A Pitt professor’s new book offers philosophy in bite-sized portions | Literary Arts | Pittsburgh | Pittsburgh City Paper

A Pitt professor’s new book offers philosophy in bite-sized portions

Nicholas Rescher discusses his A Journey Through Philosophy in 101 Anecdotes

click to enlarge Nicholas Rescher
Nicholas Rescher

“We need more welders and less philosophers,” U.S. Sen. Marco Rubio recently proposed in a Republican presidential debate. 

Nicholas Rescher understands what Rubio means. “There’s a traditional saying that ‘philosophy bakes no bread,’ and in a certain way, it’s true,” he acknowledges. But Rescher, a philosophy professor who’s taught at the University of Pittsburgh since 1961, also begs to differ (and not just because welders can also be philosophers, and vice versa). Philosophy, Rescher says, has a vital role to play, not least by helping people to think and write more clearly about basic issues of everyday life.

Rescher, well known in philosophy circles for his academic writings, seeks to widen philosophy’s reach with his new book A Journey Through Philosophy in 101 Anecdotes (University of Pittsburgh Press). The book recounts and comments on stories, ideas and thought experiments from the history of Western civilization, ranging from the Tower of Babel, Aesop and Aristotle to modern thinkers like mathemetician Alan Turing and deconstructionist Jacques Derrida. 

“Heraclitus’s River” explores the nature of reality (“you can’t step in the same river twice”); “Plato’s Republic” asks which matters more, good laws or good men. Rescher also winnows through examples from literature (“Dr. Faustus’s Bargain”) and science (“Darwin’s Ape”) to show how they’ve affected civilization. Each chapter is just two or three pages. Rescher’s own favorites include “Saxe’s Puzzling Elephant,” from a 19th-century poem that gave us the parable of the five blind men and the elephant, and a lesson about how human perceptions are conditioned by our unavoidably limited experience.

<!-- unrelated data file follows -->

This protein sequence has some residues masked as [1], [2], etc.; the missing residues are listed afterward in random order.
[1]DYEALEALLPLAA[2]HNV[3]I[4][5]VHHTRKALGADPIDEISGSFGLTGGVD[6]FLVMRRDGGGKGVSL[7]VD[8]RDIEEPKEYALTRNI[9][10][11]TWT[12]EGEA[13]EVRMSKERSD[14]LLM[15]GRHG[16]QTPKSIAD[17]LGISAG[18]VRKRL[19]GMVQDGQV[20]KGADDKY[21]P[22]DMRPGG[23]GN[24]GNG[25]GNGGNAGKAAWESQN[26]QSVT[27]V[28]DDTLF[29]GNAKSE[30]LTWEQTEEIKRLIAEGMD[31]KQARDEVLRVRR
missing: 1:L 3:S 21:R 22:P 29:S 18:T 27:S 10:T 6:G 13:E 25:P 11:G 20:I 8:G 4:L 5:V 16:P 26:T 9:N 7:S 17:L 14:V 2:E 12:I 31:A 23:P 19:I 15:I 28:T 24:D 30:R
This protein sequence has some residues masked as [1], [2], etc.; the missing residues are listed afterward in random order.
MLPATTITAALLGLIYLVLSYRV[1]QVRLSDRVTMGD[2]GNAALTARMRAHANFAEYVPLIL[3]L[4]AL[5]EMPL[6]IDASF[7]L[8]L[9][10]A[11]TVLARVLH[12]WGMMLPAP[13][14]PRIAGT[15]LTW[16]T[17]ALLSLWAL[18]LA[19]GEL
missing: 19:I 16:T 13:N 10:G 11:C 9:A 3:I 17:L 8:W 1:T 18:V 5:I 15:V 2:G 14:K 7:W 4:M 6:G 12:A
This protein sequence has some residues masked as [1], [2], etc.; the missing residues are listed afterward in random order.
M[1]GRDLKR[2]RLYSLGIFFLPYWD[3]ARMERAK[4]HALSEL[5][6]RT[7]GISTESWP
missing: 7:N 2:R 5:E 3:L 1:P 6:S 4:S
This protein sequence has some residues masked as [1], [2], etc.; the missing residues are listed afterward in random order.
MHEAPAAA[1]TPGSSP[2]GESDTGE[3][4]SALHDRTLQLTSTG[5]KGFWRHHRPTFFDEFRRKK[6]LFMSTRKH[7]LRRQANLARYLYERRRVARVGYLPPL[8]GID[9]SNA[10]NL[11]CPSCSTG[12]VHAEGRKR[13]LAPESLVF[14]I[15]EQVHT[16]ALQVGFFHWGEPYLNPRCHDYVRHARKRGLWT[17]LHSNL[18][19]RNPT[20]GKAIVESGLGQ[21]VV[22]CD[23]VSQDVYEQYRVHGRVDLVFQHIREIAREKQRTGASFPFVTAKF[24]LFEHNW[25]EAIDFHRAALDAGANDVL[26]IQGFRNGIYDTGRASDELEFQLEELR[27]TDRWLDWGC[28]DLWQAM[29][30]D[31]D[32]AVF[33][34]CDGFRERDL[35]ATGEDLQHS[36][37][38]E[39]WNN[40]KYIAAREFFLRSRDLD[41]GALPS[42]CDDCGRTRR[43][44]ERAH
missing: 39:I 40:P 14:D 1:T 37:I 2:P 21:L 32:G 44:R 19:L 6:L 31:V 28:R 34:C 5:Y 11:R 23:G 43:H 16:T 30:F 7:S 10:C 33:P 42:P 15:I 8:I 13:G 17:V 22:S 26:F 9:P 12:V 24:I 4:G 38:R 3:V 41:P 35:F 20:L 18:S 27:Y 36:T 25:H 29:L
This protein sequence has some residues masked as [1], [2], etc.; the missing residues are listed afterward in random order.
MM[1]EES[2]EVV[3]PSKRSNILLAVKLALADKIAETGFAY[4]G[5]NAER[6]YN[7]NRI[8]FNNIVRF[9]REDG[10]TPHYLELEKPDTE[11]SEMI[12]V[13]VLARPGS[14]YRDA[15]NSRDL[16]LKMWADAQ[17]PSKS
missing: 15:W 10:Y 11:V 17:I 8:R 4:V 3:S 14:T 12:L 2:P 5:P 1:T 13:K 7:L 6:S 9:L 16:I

Rescher, 87, was born in Germany; as a student at Princeton, he knew Einstein. He still teaches (“Contact with young people is what keeps one young”) and believes that philosophy must embrace big issues and assert itself outside of the academy. 

Indeed, even in this career-focused era, he still perceives plenty of interest in philosophy, even among students planning to practice law or medicine.

Still, as Rubio’s comment suggests, much work remains. “Philosophy needs all the good press it can possibly get,” says Rescher.

“Less philosophers” is also a strange wish from a politician who nominally reveres the Founding Fathers, themselves no philosophical slouches. “The shadow of John Locke across the landscape of early America is large,” notes Rescher.

That suggests that philosophy is pretty practical after all. As Rescher says, “Anything that helps people get smarter is constructive in a democratic society.”

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